Anyone familiar with Daniel Goleman’s 1995 best-seller, Emotional Intelligence, is likely to believe emotional intelligence is a skill that serves the greater good.

That’s not always true, according to a forthcoming study, which suggests that people with high emotional intelligence—meaning that they have a strong ability to identify what they’re feeling and keep their emotions from getting the better of them—can use that skill for good or bad.

© Joshua Blake

The study consisted of two separate experiments. In both experiments, participants first took a survey that measured how well they could manage their emotions to suit the needs of a given situation—a skill called “emotion regulation,” which is an important part of emotional intelligence. If a co-worker fails to deliver an important part of a project you’re working on together, explain the researchers, and you respond by strongly encouraging him to do better without blowing your top—that’s emotion regulation.

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In the first experiment, the participants also completed a questionnaire that assessed how strongly they wanted to see themselves as a caring, moral person, which the researchers call their “moral identity.”

Then they played a game that pitted the common good against their own self-interest: They could take a limited number of points from a common lottery pool. The more points they took, the greater their odds of winning a lottery. But if all the points got depleted from the pool—which would happen if everyone took the highest number of points available to them—there would be no lottery at all.

The results, which will be published in the journal Psychological Science later this year, show that people with a strong moral identity were more considerate of others—and they were significantly more considerate if they were also good at regulating their emotions.

The second experiment involved a different set of participants, who took a questionnaire that determined how motivated they were to manipulate others for their own personal gain—a trait known as “Machiavellianism.” Then they reported how often they’d behaved badly toward co-workers, such as by embarrassing them publicly.

The researchers found that people who had stronger Machiavellian impulses were more likely to treat others poorly—and this was especially true if they were also skilled at regulating their emotions.

Taken together, the results suggest that simply having high emotional intelligence doesn’t mean people will act with kindness and compassion toward others. In fact, emotional intelligence might even promote bad behavior.

“Although Machievellians have low emotion regulation knowledge on average,” write the researchers, “Machievellians who know how to regulate emotions effectively are especially harmful.”

So why might emotion regulation give this boost to good and bad behavior alike?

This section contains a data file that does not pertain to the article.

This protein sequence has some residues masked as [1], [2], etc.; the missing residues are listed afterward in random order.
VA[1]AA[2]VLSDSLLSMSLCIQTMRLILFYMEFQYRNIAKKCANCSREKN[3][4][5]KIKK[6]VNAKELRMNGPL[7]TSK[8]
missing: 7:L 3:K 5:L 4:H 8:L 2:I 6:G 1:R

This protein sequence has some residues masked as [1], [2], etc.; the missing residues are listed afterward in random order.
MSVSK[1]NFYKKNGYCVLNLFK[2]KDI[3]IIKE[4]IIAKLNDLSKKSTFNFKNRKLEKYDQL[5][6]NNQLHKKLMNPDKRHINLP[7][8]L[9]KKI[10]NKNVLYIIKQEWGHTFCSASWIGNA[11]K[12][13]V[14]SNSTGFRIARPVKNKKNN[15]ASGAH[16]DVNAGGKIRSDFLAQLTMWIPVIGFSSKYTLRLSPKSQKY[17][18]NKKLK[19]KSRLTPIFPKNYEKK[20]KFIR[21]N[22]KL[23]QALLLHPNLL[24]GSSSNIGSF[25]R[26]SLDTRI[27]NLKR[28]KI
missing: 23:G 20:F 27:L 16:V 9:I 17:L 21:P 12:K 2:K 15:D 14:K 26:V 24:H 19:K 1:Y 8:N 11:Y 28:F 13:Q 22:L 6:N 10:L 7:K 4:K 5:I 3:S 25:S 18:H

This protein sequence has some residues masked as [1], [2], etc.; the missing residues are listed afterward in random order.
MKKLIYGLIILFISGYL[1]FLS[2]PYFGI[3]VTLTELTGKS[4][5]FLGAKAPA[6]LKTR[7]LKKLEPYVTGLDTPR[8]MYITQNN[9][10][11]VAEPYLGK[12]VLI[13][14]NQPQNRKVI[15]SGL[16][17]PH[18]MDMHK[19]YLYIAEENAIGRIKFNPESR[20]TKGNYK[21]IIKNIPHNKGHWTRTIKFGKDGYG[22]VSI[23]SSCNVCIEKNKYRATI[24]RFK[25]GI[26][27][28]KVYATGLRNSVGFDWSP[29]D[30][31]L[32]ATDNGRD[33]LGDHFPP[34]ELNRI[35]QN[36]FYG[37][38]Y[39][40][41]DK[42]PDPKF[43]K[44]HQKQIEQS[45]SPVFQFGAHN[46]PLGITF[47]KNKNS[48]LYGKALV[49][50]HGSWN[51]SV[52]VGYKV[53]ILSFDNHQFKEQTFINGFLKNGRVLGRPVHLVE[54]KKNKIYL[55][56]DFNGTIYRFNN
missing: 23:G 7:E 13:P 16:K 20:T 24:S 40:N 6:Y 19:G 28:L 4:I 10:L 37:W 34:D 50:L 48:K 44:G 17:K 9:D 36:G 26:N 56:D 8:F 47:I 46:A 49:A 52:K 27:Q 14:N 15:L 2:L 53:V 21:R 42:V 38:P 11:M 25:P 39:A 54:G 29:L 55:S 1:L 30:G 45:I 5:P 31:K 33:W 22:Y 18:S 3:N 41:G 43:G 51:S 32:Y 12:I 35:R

“We think that the ability to regulate emotions just helps people accomplish their goals,” says Stéphane Côté, the study’s lead author and an associate professor of organizational behavior and psychology at the University of Toronto. “When people want to accomplish their goals, there are emotions that are helpful and those that could get in their way.”

For instance, says Côté, guilt or compassion could get in the way of a Machiavellian’s selfish goals; being able to control those emotions could help them act on their nasty desires, just as a moral person would want to temper his selfish impulses in order to help other people.

“It’s the same skill, but it can help people accomplish different goals,” he says.

Côté acknowledges that this research will probably surprise people who assume that emotional intelligence is synonymous with kind, helpful—or “pro-social”—behavior.

“If people’s assumption is that people with high social skills will be more pro-social,” he says, “that’s a faulty assumption.”

Still, he doesn’t think it’s misguided to try to promote positive behavior by teaching emotional intelligence, which is what many social-emotional learning programs try to do in schools.

“Emotional skills are part of the puzzle,” he says, “but they’re not all of the puzzle. These skills are very useful, but like any skill, they will be used pro-socially only if they’re combined with other types of education,” like in ethics.

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Who wrote this essay is novice.He did know the ABC of emotional intelligence. he did his research on statistical survey. This is most unreliable way of study. Everyman is unique so you must judge everyman what kind of his experiences of emotional intelligence.Recent research in neuroscience mirror neutrons and empathy clearly show what kind experiences he suffered he will responded with that experiences and not what statical survey   indicated